RI COVID-19 Vaccine Subcommittee discusses ‘booster surge planning’

Coronavirus

PROVIDENCE, R.I. (WPRI) — The R.I. Department of Health has a plan in place to begin administering COVID-19 booster shots to tens of thousands of Rhode Islanders as soon as the CDC issues recommendations for who can get a third dose and when.

Rhode Island’s COVID-19 Vaccine Subcommittee met Thursday morning, less than one day after the U.S. Food Drug and Administration (FDA) expanded access to booster shots of Pfizer’s vaccine.

The subcommittee voted in favor of proceeding with its plan once the CDC releases its final guidance, which could come by the end of this week.

“We want to get these out as quickly as possible, so if we have guidance this week, the goal would be to begin administering those vaccinations this weekend,” said Thomas McCarthy, executive director of the state’s COVID-19 response team.

The CDC’s recommendations are expected to be similar to those released by the FDA, which authorized boosters for people ages 65 and older, younger people with underlying health conditions, and those in jobs that put them at high risk for contracting COVID-19.

Data from the Health Department shows that would cover an estimated 130,000 Rhode Islanders. The extra dose would be given six months after members of those groups received their second shot of the Pfizer vaccine.

The state expects pharmacies will provide the majority of support in administering booster shots, and it’s possible they’ll be engaged through a federal partnership with the CDC or local partnership with skilled nursing facilities.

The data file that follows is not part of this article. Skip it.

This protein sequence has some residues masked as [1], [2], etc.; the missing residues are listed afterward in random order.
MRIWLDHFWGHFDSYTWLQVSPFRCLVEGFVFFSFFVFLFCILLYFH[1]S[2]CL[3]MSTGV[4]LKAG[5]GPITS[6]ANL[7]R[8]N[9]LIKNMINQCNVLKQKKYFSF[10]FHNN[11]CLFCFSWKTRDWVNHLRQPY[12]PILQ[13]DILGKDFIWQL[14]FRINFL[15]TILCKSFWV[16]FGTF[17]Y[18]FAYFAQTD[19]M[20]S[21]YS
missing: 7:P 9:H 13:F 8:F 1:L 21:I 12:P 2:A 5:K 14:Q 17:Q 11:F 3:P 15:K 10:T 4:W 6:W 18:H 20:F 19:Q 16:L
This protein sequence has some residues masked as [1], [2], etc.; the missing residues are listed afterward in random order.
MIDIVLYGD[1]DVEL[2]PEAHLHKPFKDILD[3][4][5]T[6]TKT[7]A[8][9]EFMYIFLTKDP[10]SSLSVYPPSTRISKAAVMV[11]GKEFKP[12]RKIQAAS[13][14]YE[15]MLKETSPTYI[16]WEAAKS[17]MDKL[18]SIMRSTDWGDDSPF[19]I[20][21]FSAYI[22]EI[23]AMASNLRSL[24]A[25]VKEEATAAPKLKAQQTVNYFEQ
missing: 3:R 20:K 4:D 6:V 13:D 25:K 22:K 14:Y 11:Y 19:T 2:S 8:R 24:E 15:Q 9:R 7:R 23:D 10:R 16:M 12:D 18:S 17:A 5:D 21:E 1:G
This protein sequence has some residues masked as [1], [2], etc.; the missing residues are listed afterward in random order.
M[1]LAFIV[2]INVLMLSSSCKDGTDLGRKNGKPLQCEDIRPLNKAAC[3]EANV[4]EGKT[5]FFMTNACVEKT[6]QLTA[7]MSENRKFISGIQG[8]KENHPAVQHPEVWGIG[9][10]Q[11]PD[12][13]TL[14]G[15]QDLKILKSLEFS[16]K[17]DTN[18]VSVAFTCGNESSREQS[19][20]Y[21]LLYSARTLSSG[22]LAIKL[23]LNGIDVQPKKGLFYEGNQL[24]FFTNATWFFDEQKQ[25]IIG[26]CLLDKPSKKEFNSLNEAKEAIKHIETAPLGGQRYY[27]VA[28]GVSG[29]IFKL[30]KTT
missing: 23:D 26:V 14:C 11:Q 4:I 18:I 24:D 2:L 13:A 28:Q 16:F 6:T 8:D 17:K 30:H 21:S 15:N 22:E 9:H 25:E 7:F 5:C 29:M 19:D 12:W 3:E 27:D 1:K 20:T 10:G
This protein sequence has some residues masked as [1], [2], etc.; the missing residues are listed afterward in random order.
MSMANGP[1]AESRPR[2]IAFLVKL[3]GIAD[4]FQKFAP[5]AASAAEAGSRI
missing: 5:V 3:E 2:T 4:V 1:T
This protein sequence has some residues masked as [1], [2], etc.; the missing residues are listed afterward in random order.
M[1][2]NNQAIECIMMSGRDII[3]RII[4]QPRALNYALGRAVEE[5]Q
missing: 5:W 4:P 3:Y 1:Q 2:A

Much like the ongoing vaccine distribution strategy, the state is planning a targeted approach with boosters to reach people who are homebound and in congregate care settings, correctional facilities, and communities of color, according to McCarthy.

“Put those vaccines in people’s paths, and that’s what’s allowed us to fortunately be in a relatively good position for the delta variant,” he explained. “We’re always preparing for what could potentially come next, and continuing to get as many people vaccinated as possible is critical.”

McCarthy also said staffing is being ramped up at the state’s call center in anticipation of more people seeking help with scheduling vaccine appointments.

The FDA is still reviewing data regarding boosters for the Moderna and Johnson & Johnson vaccines.

The subcommittee also discussed the vaccine requirement for health care workers. As of Sept. 13, the Health Department says about 87% of these workers are vaccinated at facilities that reported data.

State-licensed facilities have until Oct. 1 to comply with the mandate. Those that don’t meet the standards must come up with a corrective action plan outlining how to become compliant within 30 days.

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